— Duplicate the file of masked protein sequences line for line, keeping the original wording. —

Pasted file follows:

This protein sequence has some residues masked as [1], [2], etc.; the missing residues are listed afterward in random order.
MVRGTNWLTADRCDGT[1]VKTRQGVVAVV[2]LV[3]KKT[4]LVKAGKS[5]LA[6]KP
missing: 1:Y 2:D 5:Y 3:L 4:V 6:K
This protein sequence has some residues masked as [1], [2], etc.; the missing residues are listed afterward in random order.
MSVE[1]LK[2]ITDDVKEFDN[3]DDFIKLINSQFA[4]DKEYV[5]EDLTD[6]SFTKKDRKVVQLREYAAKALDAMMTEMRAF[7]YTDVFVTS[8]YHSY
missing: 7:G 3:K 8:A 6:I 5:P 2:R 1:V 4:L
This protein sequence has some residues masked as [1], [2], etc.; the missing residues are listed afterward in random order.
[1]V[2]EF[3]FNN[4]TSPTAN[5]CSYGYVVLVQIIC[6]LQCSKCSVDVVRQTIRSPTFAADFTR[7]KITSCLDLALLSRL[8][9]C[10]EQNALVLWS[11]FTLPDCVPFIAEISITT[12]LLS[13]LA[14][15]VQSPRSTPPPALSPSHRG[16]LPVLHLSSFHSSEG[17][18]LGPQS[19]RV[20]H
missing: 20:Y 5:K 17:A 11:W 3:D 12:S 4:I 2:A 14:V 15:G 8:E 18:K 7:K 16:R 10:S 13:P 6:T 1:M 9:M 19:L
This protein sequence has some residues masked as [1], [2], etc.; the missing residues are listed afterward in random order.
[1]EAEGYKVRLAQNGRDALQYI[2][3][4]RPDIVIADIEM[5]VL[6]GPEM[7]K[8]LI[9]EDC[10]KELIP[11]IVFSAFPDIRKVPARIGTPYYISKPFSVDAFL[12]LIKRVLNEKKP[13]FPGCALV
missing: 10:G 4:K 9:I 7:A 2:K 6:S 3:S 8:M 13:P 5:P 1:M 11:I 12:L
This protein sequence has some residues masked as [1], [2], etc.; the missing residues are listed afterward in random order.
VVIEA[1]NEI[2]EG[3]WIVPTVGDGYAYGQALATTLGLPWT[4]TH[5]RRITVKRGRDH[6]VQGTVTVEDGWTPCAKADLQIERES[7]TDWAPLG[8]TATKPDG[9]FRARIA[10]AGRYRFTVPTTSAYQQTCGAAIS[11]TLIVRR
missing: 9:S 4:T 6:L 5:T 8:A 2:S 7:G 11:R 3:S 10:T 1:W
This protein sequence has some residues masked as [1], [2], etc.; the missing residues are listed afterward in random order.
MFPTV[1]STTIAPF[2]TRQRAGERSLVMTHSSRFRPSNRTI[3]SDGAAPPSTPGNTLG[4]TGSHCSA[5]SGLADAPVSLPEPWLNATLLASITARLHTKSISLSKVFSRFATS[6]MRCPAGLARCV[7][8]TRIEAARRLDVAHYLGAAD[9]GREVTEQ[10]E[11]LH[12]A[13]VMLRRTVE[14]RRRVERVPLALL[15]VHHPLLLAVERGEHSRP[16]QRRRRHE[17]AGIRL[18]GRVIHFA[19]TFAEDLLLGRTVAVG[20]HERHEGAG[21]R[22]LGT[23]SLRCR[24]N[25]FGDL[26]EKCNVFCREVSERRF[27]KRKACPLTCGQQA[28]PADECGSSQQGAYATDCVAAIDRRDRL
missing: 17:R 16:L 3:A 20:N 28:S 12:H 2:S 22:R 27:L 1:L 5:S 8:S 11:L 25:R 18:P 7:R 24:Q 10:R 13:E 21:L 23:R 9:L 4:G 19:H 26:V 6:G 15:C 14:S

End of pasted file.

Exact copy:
This protein sequence has some residues masked as [1], [2], etc.; the missing residues are listed afterward in random order.
MVRGTNWLTADRCDGT[1]VKTRQGVVAVV[2]LV[3]KKT[4]LVKAGKS[5]LA[6]KP
missing: 1:Y 2:D 5:Y 3:L 4:V 6:K
This protein sequence has some residues masked as [1], [2], etc.; the missing residues are listed afterward in random order.
MSVE[1]LK[2]ITDDVKEFDN[3]DDFIKLINSQFA[4]DKEYV[5]EDLTD[6]SFTKKDRKVVQLREYAAKALDAMMTEMRAF[7]YTDVFVTS[8]YHSY
missing: 7:G 3:K 8:A 6:I 5:P 2:R 1:V 4:L
This protein sequence has some residues masked as [1], [2], etc.; the missing residues are listed afterward in random order.
[1]V[2]EF[3]FNN[4]TSPTAN[5]CSYGYVVLVQIIC[6]LQCSKCSVDVVRQTIRSPTFAADFTR[7]KITSCLDLALLSRL[8][9]C[10]EQNALVLWS[11]FTLPDCVPFIAEISITT[12]LLS[13]LA[14][15]VQSPRSTPPPALSPSHRG[16]LPVLHLSSFHSSEG[17][18]LGPQS[19]RV[20]H
missing: 20:Y 5:K 17:A 11:W 3:D 12:S 4:I 2:A 14:V 15:G 8:E 18:K 7:K 16:R 10:S 13:P 6:T 1:M 9:M 19:L
This protein sequence has some residues masked as [1], [2], etc.; the missing residues are listed afterward in random order.
[1]EAEGYKVRLAQNGRDALQYI[2][3][4]RPDIVIADIEM[5]VL[6]GPEM[7]K[8]LI[9]EDC[10]KELIP[11]IVFSAFPDIRKVPARIGTPYYISKPFSVDAFL[12]LIKRVLNEKKP[13]FPGCALV
missing: 10:G 4:K 9:I 7:A 2:K 6:S 3:S 8:M 13:P 5:P 1:M 11:I 12:L
This protein sequence has some residues masked as [1], [2], etc.; the missing residues are listed afterward in random order.
VVIEA[1]NEI[2]EG[3]WIVPTVGDGYAYGQALATTLGLPWT[4]TH[5]RRITVKRGRDH[6]VQGTVTVEDGWTPCAKADLQIERES[7]TDWAPLG[8]TATKPDG[9]FRARIA[10]AGRYRFTVPTTSAYQQTCGAAIS[11]TLIVRR
missing: 9:S 4:T 6:L 5:T 8:A 2:S 7:G 11:R 3:S 10:T 1:W
This protein sequence has some residues masked as [1], [2], etc.; the missing residues are listed afterward in random order.
MFPTV[1]STTIAPF[2]TRQRAGERSLVMTHSSRFRPSNRTI[3]SDGAAPPSTPGNTLG[4]TGSHCSA[5]SGLADAPVSLPEPWLNATLLASITARLHTKSISLSKVFSRFATS[6]MRCPAGLARCV[7][8]TRIEAARRLDVAHYLGAAD[9]GREVTEQ[10]E[11]LH[12]A[13]VMLRRTVE[14]RRRVERVPLALL[15]VHHPLLLAVERGEHSRP[16]QRRRRHE[17]AGIRL[18]GRVIHFA[19]TFAEDLLLGRTVAVG[20]HERHEGAG[21]R[22]LGT[23]SLRCR[24]N[25]FGDL[26]EKCNVFCREVSERRF[27]KRKACPLTCGQQA[28]PADECGSSQQGAYATDCVAAIDRRDRL
missing: 17:R 16:L 3:A 20:N 28:S 12:H 2:S 22:R 27:L 1:L 5:S 8:S 11:L 25:R 18:P 7:R 24:Q 10:R 13:E 21:L 23:R 9:L 4:G 19:H 26:V 6:G 15:C 14:S